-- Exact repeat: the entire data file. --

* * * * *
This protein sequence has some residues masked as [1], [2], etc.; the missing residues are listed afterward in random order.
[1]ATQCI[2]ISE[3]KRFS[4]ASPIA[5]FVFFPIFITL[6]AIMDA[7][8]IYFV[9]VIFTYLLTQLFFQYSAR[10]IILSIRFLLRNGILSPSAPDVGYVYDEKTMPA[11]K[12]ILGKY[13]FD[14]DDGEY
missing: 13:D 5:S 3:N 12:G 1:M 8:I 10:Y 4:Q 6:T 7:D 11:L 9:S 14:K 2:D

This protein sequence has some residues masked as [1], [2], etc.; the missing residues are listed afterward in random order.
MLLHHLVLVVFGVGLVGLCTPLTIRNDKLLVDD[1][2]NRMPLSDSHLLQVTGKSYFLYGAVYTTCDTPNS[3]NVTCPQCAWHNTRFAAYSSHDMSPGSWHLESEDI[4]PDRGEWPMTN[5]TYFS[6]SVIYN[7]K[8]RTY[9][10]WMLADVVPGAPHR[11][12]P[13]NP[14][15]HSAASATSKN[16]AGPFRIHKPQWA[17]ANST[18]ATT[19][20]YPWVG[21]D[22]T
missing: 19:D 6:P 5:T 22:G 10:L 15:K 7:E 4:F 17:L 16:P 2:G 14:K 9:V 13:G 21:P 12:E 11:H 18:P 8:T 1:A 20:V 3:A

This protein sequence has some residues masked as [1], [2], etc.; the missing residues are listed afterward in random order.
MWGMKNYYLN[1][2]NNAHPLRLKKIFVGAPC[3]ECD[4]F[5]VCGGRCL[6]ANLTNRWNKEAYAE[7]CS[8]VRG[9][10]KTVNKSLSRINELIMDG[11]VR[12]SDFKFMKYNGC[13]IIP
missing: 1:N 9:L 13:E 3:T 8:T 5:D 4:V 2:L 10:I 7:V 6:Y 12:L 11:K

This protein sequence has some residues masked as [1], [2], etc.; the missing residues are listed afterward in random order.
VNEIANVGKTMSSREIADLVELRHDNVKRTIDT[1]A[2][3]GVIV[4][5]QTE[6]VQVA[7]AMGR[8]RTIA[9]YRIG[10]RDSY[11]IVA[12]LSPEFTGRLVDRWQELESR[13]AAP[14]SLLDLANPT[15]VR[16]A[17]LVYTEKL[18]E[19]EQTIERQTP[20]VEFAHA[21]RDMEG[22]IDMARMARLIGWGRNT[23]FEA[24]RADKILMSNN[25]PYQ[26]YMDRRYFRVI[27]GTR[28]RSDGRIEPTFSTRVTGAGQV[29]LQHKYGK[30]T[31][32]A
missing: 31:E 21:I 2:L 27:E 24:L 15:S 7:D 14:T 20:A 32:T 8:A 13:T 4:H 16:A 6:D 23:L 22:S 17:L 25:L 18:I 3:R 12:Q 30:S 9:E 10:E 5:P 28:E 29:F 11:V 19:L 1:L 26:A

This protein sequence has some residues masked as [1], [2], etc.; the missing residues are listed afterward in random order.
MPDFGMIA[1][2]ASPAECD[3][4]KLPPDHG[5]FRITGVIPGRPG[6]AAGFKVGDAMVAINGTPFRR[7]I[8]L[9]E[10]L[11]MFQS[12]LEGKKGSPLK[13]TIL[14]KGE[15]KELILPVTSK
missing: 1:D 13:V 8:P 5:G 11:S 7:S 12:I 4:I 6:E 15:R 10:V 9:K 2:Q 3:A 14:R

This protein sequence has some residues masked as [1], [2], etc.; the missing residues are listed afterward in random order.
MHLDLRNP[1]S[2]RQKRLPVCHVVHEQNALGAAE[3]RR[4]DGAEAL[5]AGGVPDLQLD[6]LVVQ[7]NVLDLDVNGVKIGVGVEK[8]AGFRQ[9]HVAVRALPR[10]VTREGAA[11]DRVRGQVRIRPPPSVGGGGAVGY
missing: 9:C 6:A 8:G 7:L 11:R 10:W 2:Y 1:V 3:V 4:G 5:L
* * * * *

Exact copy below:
This protein sequence has some residues masked as [1], [2], etc.; the missing residues are listed afterward in random order.
[1]ATQCI[2]ISE[3]KRFS[4]ASPIA[5]FVFFPIFITL[6]AIMDA[7][8]IYFV[9]VIFTYLLTQLFFQYSAR[10]IILSIRFLLRNGILSPSAPDVGYVYDEKTMPA[11]K[12]ILGKY[13]FD[14]DDGEY
missing: 13:D 5:S 3:N 12:G 1:M 8:I 10:Y 4:Q 6:T 7:D 11:L 9:S 14:K 2:D

This protein sequence has some residues masked as [1], [2], etc.; the missing residues are listed afterward in random order.
MLLHHLVLVVFGVGLVGLCTPLTIRNDKLLVDD[1][2]NRMPLSDSHLLQVTGKSYFLYGAVYTTCDTPNS[3]NVTCPQCAWHNTRFAAYSSHDMSPGSWHLESEDI[4]PDRGEWPMTN[5]TYFS[6]SVIYN[7]K[8]RTY[9][10]WMLADVVPGAPHR[11][12]P[13]NP[14][15]HSAASATSKN[16]AGPFRIHKPQWA[17]ANST[18]ATT[19][20]YPWVG[21]D[22]T
missing: 19:D 6:P 5:T 22:G 10:L 15:K 7:E 4:F 17:L 16:P 2:G 14:K 9:V 13:G 21:P 12:E 11:H 18:P 8:T 1:A 20:V 3:A

This protein sequence has some residues masked as [1], [2], etc.; the missing residues are listed afterward in random order.
MWGMKNYYLN[1][2]NNAHPLRLKKIFVGAPC[3]ECD[4]F[5]VCGGRCL[6]ANLTNRWNKEAYAE[7]CS[8]VRG[9][10]KTVNKSLSRINELIMDG[11]VR[12]SDFKFMKYNGC[13]IIP
missing: 1:N 9:L 13:E 3:T 8:T 5:D 4:V 2:L 10:I 7:V 6:Y 12:L 11:K

This protein sequence has some residues masked as [1], [2], etc.; the missing residues are listed afterward in random order.
VNEIANVGKTMSSREIADLVELRHDNVKRTIDT[1]A[2][3]GVIV[4][5]QTE[6]VQVA[7]AMGR[8]RTIA[9]YRIG[10]RDSY[11]IVA[12]LSPEFTGRLVDRWQELESR[13]AAP[14]SLLDLANPT[15]VR[16]A[17]LVYTEKL[18]E[19]EQTIERQTP[20]VEFAHA[21]RDMEG[22]IDMARMARLIGWGRNT[23]FEA[24]RADKILMSNN[25]PYQ[26]YMDRRYFRVI[27]GTR[28]RSDGRIEPTFSTRVTGAGQV[29]LQHKYGK[30]T[31][32]A
missing: 31:E 21:I 2:L 27:E 24:L 15:S 7:D 14:T 20:A 32:T 8:A 13:T 4:H 16:A 6:D 23:L 22:S 17:L 25:L 18:I 3:R 12:Q 30:S 9:E 10:E 5:P 28:E 29:F 11:V 19:L 1:L 26:A

This protein sequence has some residues masked as [1], [2], etc.; the missing residues are listed afterward in random order.
MPDFGMIA[1][2]ASPAECD[3][4]KLPPDHG[5]FRITGVIPGRPG[6]AAGFKVGDAMVAINGTPFRR[7]I[8]L[9]E[10]L[11]MFQS[12]LEGKKGSPLK[13]TIL[14]KGE[15]KELILPVTSK
missing: 1:D 13:V 8:P 5:G 11:S 7:S 12:I 4:I 6:E 15:R 10:V 9:K 2:Q 3:A 14:R

This protein sequence has some residues masked as [1], [2], etc.; the missing residues are listed afterward in random order.
MHLDLRNP[1]S[2]RQKRLPVCHVVHEQNALGAAE[3]RR[4]DGAEAL[5]AGGVPDLQLD[6]LVVQ[7]NVLDLDVNGVKIGVGVEK[8]AGFRQ[9]HVAVRALPR[10]VTREGAA[11]DRVRGQVRIRPPPSVGGGGAVGY
missing: 9:C 6:A 8:G 7:L 11:R 10:W 2:Y 1:V 3:V 4:G 5:L